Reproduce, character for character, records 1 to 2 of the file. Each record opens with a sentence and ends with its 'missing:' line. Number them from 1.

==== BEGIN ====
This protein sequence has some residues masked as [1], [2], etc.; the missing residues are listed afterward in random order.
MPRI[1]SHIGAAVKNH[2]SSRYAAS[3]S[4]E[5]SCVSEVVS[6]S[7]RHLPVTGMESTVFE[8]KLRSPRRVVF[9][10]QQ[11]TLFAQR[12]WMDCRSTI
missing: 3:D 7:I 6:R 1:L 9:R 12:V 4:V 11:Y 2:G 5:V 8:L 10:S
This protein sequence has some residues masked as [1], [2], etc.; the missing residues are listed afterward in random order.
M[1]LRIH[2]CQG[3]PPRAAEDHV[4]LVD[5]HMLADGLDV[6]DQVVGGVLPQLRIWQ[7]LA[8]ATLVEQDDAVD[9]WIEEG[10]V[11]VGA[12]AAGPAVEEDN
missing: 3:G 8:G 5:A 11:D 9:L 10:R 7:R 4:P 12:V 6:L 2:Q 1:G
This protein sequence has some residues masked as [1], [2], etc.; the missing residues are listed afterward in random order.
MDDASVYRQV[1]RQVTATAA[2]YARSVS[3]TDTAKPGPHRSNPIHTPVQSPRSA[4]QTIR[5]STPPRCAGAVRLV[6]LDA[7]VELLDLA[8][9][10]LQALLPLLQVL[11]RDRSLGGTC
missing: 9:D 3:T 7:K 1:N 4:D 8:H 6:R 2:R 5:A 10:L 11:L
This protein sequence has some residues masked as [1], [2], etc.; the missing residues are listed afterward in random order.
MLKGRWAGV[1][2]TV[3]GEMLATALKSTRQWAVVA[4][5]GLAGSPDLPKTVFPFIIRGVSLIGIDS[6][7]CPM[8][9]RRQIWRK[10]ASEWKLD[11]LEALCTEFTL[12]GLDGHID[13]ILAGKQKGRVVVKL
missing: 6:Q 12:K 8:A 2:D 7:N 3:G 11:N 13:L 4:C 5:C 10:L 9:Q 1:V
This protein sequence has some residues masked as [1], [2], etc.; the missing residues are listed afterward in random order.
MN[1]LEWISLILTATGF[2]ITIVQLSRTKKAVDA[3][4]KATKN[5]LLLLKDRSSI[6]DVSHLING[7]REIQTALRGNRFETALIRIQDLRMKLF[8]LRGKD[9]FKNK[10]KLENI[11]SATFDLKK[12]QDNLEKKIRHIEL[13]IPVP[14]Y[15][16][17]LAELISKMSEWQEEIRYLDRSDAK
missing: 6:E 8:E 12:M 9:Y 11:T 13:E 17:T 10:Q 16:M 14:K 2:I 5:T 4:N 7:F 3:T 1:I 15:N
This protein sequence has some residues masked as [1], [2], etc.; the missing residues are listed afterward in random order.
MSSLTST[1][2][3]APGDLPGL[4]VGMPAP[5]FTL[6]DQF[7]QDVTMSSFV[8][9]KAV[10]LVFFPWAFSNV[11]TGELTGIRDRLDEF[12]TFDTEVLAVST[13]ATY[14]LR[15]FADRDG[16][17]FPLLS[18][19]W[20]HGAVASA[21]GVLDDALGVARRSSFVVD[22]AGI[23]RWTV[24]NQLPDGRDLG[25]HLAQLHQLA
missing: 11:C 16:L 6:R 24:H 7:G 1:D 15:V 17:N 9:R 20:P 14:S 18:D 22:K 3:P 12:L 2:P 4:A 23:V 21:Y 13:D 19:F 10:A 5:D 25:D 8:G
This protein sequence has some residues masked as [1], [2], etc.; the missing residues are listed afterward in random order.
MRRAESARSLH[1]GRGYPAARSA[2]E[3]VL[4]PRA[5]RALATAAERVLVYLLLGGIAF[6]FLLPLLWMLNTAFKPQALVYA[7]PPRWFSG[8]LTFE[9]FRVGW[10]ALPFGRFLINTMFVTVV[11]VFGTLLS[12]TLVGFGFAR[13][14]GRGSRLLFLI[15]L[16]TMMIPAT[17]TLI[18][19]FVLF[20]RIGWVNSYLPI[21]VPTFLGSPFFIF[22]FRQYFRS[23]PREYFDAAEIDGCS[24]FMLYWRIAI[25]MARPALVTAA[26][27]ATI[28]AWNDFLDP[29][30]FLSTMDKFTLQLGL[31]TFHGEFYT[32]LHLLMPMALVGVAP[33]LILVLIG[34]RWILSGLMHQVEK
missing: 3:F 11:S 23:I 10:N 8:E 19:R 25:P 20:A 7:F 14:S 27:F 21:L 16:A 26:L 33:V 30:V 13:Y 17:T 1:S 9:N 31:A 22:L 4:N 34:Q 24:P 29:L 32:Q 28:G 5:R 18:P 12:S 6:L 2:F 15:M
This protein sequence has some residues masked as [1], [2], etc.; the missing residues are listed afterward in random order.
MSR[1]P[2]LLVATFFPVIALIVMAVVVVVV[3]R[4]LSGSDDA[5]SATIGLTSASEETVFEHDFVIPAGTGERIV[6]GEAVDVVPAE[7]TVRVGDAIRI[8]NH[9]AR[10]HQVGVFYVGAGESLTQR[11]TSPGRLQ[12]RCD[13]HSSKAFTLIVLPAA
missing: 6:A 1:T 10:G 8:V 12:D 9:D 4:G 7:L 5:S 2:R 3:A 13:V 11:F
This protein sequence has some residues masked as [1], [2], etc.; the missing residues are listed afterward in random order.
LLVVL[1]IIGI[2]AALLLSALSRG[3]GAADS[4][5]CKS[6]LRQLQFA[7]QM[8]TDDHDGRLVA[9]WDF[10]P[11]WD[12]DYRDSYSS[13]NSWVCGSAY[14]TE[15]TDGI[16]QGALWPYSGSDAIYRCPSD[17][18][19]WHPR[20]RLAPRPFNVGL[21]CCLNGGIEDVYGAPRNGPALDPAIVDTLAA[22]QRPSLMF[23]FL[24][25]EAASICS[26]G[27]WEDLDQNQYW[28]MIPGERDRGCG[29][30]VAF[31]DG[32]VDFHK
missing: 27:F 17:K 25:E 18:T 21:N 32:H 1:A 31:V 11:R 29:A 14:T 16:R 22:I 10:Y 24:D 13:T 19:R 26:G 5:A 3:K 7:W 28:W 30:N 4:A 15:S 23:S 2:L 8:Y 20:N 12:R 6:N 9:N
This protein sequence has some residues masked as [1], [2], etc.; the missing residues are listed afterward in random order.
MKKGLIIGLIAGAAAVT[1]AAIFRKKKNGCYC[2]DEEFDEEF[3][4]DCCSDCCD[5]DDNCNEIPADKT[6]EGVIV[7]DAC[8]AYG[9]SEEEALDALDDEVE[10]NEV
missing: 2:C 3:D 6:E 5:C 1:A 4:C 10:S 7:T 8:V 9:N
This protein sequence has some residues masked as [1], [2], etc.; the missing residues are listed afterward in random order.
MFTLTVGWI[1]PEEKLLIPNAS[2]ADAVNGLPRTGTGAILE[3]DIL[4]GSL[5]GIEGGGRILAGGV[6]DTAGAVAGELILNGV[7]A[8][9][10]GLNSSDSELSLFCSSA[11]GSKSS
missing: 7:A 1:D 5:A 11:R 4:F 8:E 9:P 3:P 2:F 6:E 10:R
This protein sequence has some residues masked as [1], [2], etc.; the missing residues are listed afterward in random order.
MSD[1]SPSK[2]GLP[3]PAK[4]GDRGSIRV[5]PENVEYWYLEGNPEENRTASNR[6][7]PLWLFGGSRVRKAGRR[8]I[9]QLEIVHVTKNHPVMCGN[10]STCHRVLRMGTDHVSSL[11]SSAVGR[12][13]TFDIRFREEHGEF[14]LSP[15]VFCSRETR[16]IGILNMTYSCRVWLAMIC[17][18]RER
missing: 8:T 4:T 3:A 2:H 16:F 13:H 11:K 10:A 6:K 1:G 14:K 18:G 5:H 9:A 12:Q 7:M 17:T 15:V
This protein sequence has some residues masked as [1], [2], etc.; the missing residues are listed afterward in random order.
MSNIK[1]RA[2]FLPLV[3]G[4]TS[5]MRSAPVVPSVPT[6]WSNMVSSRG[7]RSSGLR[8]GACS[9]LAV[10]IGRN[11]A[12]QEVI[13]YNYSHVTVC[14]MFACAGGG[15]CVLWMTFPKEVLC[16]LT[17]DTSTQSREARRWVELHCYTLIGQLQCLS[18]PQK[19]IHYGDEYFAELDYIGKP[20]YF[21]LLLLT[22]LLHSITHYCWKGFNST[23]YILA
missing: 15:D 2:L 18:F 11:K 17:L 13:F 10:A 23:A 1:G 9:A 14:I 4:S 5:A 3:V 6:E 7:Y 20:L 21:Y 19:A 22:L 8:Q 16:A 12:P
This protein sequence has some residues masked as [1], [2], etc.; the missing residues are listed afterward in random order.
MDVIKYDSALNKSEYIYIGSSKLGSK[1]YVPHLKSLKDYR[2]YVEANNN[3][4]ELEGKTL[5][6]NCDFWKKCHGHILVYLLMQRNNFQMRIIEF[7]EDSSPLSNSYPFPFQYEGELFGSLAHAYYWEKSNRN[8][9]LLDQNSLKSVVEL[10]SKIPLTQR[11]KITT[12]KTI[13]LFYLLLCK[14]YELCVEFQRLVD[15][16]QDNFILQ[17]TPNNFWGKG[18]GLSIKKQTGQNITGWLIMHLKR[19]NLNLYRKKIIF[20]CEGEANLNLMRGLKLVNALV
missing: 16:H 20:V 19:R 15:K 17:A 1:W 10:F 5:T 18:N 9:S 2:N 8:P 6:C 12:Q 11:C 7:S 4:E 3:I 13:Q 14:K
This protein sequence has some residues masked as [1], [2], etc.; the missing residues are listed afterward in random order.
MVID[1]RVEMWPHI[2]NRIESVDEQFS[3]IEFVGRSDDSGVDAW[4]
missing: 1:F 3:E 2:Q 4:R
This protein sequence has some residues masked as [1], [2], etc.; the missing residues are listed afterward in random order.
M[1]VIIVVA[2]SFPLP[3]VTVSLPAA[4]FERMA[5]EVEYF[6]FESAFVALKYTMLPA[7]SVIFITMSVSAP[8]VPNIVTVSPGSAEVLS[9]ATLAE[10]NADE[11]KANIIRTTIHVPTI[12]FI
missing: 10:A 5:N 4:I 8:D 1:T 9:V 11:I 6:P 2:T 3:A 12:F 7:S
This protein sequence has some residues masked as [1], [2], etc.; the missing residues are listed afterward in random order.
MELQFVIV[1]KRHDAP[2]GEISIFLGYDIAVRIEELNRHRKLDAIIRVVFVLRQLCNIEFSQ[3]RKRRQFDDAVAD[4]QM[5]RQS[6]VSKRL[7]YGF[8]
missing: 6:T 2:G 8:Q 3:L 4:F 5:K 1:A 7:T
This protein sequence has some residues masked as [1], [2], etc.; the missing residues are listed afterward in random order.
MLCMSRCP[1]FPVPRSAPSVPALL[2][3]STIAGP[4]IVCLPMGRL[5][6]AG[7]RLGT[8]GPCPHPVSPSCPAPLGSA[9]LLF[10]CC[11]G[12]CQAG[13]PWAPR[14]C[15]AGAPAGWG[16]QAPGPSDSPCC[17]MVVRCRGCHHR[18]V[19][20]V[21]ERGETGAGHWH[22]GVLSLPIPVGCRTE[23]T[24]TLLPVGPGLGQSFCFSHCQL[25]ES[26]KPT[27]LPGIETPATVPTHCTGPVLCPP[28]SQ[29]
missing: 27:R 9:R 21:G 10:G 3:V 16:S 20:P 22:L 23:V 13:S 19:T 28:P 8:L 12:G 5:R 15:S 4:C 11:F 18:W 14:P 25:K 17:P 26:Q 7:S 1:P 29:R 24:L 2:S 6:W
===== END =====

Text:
This protein sequence has some residues masked as [1], [2], etc.; the missing residues are listed afterward in random order.
MPRI[1]SHIGAAVKNH[2]SSRYAAS[3]S[4]E[5]SCVSEVVS[6]S[7]RHLPVTGMESTVFE[8]KLRSPRRVVF[9][10]QQ[11]TLFAQR[12]WMDCRSTI
missing: 3:D 7:I 6:R 1:L 9:R 12:V 4:V 11:Y 2:G 5:V 8:L 10:S
This protein sequence has some residues masked as [1], [2], etc.; the missing residues are listed afterward in random order.
M[1]LRIH[2]CQG[3]PPRAAEDHV[4]LVD[5]HMLADGLDV[6]DQVVGGVLPQLRIWQ[7]LA[8]ATLVEQDDAVD[9]WIEEG[10]V[11]VGA[12]AAGPAVEEDN
missing: 3:G 8:G 5:A 11:D 9:L 10:R 7:R 4:P 12:V 6:L 2:Q 1:G